Note: This post originally appeared in the Latin American News Dispatch on November 30, 2011.
The leaders of Chile’s main student protest group promised that they will continue their campaign despite the approval of the country’s controversial education budget.
At a press conference held on Tuesday, student leaders of Chile’s student protest group (known by the Spanish-language acronym CONFECH) vowed that they would hold a mass demonstration this Thursday in the coastal city of Valparaiso. “We will go out in order to inform the citizens of the treason committed by the ruling political class,” declared CONFECH spokesman Alexis González in response to the federal education budget passed last Friday by the Chilean legislature.
Education Minister Felipe Bulnes claimed that the new budget improves high education in several ways, including offering more scholarships to poorer Chileans. Yet CONFECH president Camila Vallejo noted that the state “needs to take charge to regulate the private higher education system and that is not contemplated in the approved budget.”
For over six months Chilean students have campaigned for educational reforms including free tuition and an increased state role in the area of education. At times the protests became tense and violent though the students have earned the support of several sectors such as the country’s labor unions.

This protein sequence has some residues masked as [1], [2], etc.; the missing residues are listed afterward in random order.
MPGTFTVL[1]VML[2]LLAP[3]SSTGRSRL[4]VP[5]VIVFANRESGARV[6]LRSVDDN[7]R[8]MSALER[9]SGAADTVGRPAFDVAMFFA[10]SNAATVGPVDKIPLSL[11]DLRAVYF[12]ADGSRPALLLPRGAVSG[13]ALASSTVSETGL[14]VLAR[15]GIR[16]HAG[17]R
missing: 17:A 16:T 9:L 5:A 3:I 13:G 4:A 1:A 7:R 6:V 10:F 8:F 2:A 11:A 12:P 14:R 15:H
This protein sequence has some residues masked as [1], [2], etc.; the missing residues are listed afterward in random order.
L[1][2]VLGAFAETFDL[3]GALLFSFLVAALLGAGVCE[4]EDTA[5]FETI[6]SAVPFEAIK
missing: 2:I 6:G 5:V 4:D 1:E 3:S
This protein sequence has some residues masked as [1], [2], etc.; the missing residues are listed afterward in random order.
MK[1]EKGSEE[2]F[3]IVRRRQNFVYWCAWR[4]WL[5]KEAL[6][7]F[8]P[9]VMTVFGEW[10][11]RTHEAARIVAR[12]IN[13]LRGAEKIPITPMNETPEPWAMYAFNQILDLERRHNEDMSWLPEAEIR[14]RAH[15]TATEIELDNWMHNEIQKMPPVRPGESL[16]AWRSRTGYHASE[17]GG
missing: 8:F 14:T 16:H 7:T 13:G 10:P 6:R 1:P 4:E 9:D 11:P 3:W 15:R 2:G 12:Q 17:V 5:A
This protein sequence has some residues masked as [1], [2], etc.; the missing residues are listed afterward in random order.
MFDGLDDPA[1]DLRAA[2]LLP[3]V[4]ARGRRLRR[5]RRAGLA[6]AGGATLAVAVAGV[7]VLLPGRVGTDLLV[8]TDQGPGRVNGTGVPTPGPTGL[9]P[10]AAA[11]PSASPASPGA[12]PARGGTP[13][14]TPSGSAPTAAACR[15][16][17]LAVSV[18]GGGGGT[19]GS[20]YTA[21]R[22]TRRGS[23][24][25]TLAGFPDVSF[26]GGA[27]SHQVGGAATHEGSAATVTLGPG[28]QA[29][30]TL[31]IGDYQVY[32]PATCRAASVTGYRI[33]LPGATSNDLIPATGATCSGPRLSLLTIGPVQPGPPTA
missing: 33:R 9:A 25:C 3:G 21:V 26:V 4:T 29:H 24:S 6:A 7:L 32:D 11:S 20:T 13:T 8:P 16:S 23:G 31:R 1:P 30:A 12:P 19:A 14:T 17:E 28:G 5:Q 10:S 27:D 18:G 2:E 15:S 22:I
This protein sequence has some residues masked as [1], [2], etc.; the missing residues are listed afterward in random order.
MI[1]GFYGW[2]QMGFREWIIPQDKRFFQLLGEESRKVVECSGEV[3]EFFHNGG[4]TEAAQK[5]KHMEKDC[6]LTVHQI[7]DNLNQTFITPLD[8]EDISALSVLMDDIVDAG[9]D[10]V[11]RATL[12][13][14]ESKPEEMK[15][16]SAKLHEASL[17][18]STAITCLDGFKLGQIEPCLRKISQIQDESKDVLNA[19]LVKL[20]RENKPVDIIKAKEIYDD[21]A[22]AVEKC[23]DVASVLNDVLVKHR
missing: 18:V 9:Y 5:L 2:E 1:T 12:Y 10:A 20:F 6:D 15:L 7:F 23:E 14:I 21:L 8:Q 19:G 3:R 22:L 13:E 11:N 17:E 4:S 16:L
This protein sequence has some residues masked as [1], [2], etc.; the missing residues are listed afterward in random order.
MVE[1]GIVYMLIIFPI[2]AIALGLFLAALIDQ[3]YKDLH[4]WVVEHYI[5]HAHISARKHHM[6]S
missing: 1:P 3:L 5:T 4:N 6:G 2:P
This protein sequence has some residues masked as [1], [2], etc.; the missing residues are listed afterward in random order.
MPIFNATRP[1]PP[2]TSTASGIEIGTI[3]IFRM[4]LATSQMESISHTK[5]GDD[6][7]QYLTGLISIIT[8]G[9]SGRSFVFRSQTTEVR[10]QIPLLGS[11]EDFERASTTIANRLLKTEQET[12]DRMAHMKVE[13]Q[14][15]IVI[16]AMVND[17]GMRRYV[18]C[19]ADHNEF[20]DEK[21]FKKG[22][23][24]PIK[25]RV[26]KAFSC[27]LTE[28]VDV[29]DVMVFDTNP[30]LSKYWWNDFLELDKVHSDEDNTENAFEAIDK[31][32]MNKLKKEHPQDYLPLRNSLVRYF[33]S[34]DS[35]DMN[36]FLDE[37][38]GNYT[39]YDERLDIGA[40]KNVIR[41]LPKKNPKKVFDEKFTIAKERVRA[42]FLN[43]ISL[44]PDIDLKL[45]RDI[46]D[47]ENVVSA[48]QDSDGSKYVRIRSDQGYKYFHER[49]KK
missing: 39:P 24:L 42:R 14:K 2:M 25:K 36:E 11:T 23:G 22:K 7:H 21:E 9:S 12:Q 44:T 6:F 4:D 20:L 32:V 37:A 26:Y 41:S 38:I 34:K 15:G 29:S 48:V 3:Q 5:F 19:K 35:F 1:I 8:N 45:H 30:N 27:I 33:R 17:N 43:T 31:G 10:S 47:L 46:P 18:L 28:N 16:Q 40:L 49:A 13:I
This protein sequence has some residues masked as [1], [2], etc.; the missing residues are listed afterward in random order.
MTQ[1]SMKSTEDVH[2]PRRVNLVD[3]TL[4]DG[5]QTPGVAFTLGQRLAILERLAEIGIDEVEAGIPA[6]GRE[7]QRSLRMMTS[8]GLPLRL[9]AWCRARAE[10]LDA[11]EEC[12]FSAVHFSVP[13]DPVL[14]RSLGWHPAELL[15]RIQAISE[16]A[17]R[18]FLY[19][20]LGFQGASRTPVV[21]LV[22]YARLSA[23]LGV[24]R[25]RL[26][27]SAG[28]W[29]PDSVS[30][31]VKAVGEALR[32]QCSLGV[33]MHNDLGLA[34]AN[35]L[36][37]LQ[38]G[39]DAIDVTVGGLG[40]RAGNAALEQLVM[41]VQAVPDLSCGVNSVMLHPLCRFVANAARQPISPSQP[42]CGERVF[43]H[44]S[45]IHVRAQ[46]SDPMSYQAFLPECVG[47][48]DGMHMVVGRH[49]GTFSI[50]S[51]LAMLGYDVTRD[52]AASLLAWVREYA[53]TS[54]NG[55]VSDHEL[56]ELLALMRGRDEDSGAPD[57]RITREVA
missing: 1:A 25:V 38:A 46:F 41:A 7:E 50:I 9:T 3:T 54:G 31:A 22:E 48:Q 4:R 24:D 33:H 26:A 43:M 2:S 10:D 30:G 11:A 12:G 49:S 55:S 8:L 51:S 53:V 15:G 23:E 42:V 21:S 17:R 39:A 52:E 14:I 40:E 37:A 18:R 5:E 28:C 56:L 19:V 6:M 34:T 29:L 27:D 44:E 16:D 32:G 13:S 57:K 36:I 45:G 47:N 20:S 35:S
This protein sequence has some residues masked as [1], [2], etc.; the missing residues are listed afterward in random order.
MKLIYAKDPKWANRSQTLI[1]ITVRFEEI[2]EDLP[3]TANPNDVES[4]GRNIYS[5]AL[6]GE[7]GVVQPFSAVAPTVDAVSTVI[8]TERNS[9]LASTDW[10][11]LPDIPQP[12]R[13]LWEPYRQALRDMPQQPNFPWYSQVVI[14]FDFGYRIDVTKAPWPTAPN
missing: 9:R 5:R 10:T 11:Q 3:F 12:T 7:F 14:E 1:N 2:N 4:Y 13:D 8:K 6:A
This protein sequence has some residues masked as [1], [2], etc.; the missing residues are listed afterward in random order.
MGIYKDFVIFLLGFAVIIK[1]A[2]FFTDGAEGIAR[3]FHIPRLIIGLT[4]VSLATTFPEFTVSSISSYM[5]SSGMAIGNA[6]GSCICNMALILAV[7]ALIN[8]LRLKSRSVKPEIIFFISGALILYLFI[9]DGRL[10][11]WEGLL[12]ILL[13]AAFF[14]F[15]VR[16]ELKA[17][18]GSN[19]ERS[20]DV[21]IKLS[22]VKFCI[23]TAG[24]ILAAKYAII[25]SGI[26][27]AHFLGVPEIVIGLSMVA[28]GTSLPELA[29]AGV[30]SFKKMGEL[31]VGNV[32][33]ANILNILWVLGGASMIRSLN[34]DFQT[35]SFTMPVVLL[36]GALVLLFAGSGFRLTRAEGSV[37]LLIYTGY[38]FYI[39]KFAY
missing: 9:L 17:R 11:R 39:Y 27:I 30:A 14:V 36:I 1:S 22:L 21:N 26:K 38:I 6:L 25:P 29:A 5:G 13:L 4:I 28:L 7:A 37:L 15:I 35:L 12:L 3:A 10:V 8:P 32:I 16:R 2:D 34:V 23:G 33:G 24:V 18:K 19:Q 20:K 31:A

Student protests leaders also suffered another setback on Tuesday when Congress on Tuesday approved the federal budget but left out the establishing of a public education fund. Thus, one of CONFECH’s key demands will have to be debated in a bill separate from the approved budget plans.
Several student protest movements through Latin America have emerged from the original protesters from Chile. In Colombia, for instance, over ten thousand people participated in marches held last Thursday in several major cities. One student protester in Bogota claimed, “We’re here to defend a just and high quality education.”
Earlier this month Colombian President Juan Manuel Santos backed away from a proposed reform to the educational system that would’ve included increased privatization. This concession to one of the main demands by the main student protest movement (known by the Spanish-language acronym MANE) helped facilitate the return of thousands of striking university students to their classes. Nevertheless, MANE chief Paola Galindo observed that last Thursday’s “successful” protests helped “back the sovereignty and autonomy of the Colombian populace.”
Last week young people throughout the region participated in solidarity marches with student protesters in Chile and Colombia. In Montevideo, hundreds of university students marched from the campus of the Universidad de la República to the Colombian embassy. Protesters in Buenos Aires demonstrated through the streets and held banners with insignias such as “the student struggle is walking through Latin America.’’
Not all of the recent student marches in the Americas have had to do with seeking a quality education. On November 18, a few hundred demonstrators in Caracas participated in protests against rising crime rates.
Image Source – Flickr via Simenon (CC BY-SA 2.0)
Online Sources - Correo del Orinoco, noticias.123.cl, La Tercera, EFE, teleSur, Europa Press, El Pais, Boston.com, ABC.es, Latin America News Dispatch